Today is the official launch of sending unlimited mail merge emails in Gmail. Now you can send mail merge campaigns as big as you want, right from your Gmail account. It works by connecting a third party SMTP service like Sendgrid or JangoSMTP to your GMass account.
Last month I announced this feature in beta. Now, I have perfected it using feedback from several hundred test users.
The advantages of this setup are:
- The ability to send virtually unlimited emails in Gmail and avoid Gmail’s sending limits.
- No risk of a Gmail account being suspended by Google.
How can you send unlimited mail merge emails from your Gmail account?
First, you need a GMass account. Then, you connect your GMass account to any external SMTP server. This will make it so your emails are sent from that server and not from your actual Gmail account, although everything will look as normal inside your Gmail account. Meaning, each email message will still show up in your Sent Mail folder, and GMass will still be able to track replies, bounces, and everything that happens after you send an email campaign.
The most noticeable differences with our launch today, compared to our beta launch a few weeks ago are that now:
- You can choose SMTP sending on a per-campaign basis. Previously, once the SMTP service was set, all emails from your account would send through it rather than your Gmail account. Now you can selectively choose which campaigns are sent with SMTP and which are sent with your Gmail account.
- If you don’t want to set up your own SMTP account, you might be able to use our internal SMTP service, which is a Sendgrid account. Now there is a process to request to use our SMTP service if you don’t want to set up your own.
- You can use the SMTP setting with the Preview as Drafts feature to first create Drafts, and then send the Drafts with the SMTP server.
Step 1: Setting up your SMTP service
Option A: Getting your own SMTP service
An SMTP server is simply an email sending server. There are many well-known SMTP service providers, including Sendgrid, JangoSMTP, Mailgun, Mailjet, and others. Pricing for SMTP services range from free plans which let you send a few hundred emails/day to around $20 USD/month for thousands of emails/month. Each service has its own advantages and disadvantages, and you’re free to use any SMTP service you like.
In our testing, we’ve found that Sendgrid and JangoSMTP are the two SMTP services that are most compatible with GMass, because of their flexibility in not requiring domain-based verification in order to start relaying email through them. This is especially important if you’re connecting a email@example.com GMass account to an SMTP service.
If you choose Sendgrid, here is a detailed guide to configuring your Sendgrid account for GMass use.
Option B: Request to use our SendGrid SMTP account
If you’re sending strictly opt-in email, you might be eligible to use our SendGrid account.
Step 2: Linking your GMass account to the SMTP service
If you set up your own SMTP service, this is how to link the SMTP service to your GMass account. Note that if you’ve been approved to use our SMTP service, you will skip this step.
- First, reload Gmail in your Chrome browser to make sure you have the latest version of GMass.
- Click Compose to launch a new window.
- Set the To field to firstname.lastname@example.org.
- Set the Subject to the word set. Wait a second for the form to appear in the Message area.
- Enter the SMTP server, port, username, and password after the colons. If your server does not require authentication, set the Username to “noauth” (without the quotes) and leave the Password blank.
- Hit the GMass button. Do not hit the Send button.
GMass will relay a test email through the server to yourself. If successful, the SMTP server will be set for your account and you will now see that setting appear in the Settings box.
To clear out the SMTP settings, set the Subject to “clear” and hit the GMass button. To view the SMTP setting currently on your account, set the Subject to “status” and hit the GMass button.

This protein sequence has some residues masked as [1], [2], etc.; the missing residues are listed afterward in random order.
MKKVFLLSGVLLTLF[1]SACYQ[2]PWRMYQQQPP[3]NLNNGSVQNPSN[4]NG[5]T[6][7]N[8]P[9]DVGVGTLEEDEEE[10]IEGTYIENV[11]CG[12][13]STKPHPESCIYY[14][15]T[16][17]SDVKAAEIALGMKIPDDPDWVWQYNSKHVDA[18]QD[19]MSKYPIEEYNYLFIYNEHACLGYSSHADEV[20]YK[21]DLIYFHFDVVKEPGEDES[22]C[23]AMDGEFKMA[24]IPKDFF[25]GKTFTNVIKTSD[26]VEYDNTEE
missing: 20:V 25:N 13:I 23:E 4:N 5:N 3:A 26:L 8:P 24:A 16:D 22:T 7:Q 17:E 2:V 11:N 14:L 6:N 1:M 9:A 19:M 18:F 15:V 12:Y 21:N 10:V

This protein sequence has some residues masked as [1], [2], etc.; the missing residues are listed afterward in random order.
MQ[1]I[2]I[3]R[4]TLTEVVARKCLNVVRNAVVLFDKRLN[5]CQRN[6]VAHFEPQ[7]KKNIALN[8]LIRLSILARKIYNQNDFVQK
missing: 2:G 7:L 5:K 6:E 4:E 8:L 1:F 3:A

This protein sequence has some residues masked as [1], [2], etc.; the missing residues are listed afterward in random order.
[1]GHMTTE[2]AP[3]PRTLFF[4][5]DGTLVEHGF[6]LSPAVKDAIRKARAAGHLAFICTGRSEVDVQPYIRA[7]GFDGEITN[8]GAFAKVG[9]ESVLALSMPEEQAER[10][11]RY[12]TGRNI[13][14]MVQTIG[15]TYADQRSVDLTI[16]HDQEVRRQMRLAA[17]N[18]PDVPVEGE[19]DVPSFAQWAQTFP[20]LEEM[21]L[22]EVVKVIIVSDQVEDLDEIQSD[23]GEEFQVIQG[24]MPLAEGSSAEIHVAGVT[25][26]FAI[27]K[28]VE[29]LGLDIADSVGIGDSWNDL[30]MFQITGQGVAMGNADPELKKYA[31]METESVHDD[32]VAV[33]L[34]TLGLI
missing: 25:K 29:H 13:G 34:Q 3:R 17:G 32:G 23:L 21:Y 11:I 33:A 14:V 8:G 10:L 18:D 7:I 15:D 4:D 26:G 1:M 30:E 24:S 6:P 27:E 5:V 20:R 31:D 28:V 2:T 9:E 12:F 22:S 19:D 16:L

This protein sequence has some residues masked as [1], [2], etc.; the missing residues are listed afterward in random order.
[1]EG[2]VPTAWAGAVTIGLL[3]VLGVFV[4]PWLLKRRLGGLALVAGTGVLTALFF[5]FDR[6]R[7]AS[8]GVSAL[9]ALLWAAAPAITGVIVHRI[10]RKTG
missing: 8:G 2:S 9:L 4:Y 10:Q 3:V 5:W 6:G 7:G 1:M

Step 3: Sending a campaign through the SMTP server
You’ll notice a new option in the GMass Settings box that allows you to set, on a per-campaign basis, whether the emails should be routed through the SMTP server for unlimited sending, or through your Google account, in which case you’d be subject to Gmail’s sending limits.
Note: This option will only appear if you have connected an SMTP account to GMass.
Frequently Asked Questions (FAQ):
Q: What’s going on here? How do I use an external SMTP server and send unlimited emails from my Gmail account?
A: You simply set up an SMTP account with a popular provider like Sendgrid, Mailgun, Mailjet, or JangoSMTP. Then, you link your SMTP account to your Gmail account. Finally, for each campaign you send with GMass, you can choose whether to send the campaign through Gmail or through the SMTP server. If you send through Gmail, you’ll be constrained by Gmail’s limits, but if you send through the SMTP server, you’ll be able to send virtually unlimited emails.
Q: I’m so confused. I would love to be able to send unlimited emails from my Gmail account, but I’m not very technical and I know nothing about SMTP.
A: If you’re sending low-volume, non-commercial, email campaigns, you can apply to use our Sendgrid account using the directions above. Otherwise, please consult your organization’s IT person for further help. Setting up an SMTP account and linking it to GMass can be accomplished by any IT person with a basic knowledge of how email works.
Q: Doesn’t sending through an SMTP service eliminate the deliverability advantage GMass “normally” has, since normally GMass sends email through Google’s servers, which are the highest deliverability email servers in the world?
A: Theoretically, your deliverability may drop slightly if you switch from sending via Gmail to sending via an SMTP server. In our testing with several hundred users though, we have not seen a noticeable difference in deliverability, as measured by open and click rates. You should monitor your own campaign statistics though once you switch to SMTP sending, to ensure this is the case for you.
Q: It sounds like you’re getting around Google’s rules by sending this way. Won’t Google get upset with me if I use my Gmail account in this manner?
A: As far as we know, sending email campaigns like this doesn’t violate any of Google’s terms. Additionally, in testing with several hundred users, there haven’t been any reports of trouble. What we are offering here is simply a way to use the Gmail user interface to create, launch, and track an email campaign, while the emails are actually sent by a non-Gmail server.
Q: Do you charge more for sending via SMTP?
A: Currently, we are not charging any extra for relaying email through an external SMTP server, whether it’s our internal SMTP account you’re using or one you set up yourself. Your only additional costs will be the cost with the SMTP service provider, which may be an additional $10+/month USD, based on what kind of account you get. So theoretically you could pay $12.95/month to GMass for a G Suite Standard account, and pay Sendgrid an additional $9.95/month and send 40,000 emails/month or $19.95/month and send 100,000 emails/month. For your low-volume campaigns, you could still elect to send natively through your G Suite account, allowing for another 1,500-2,000 emails/day.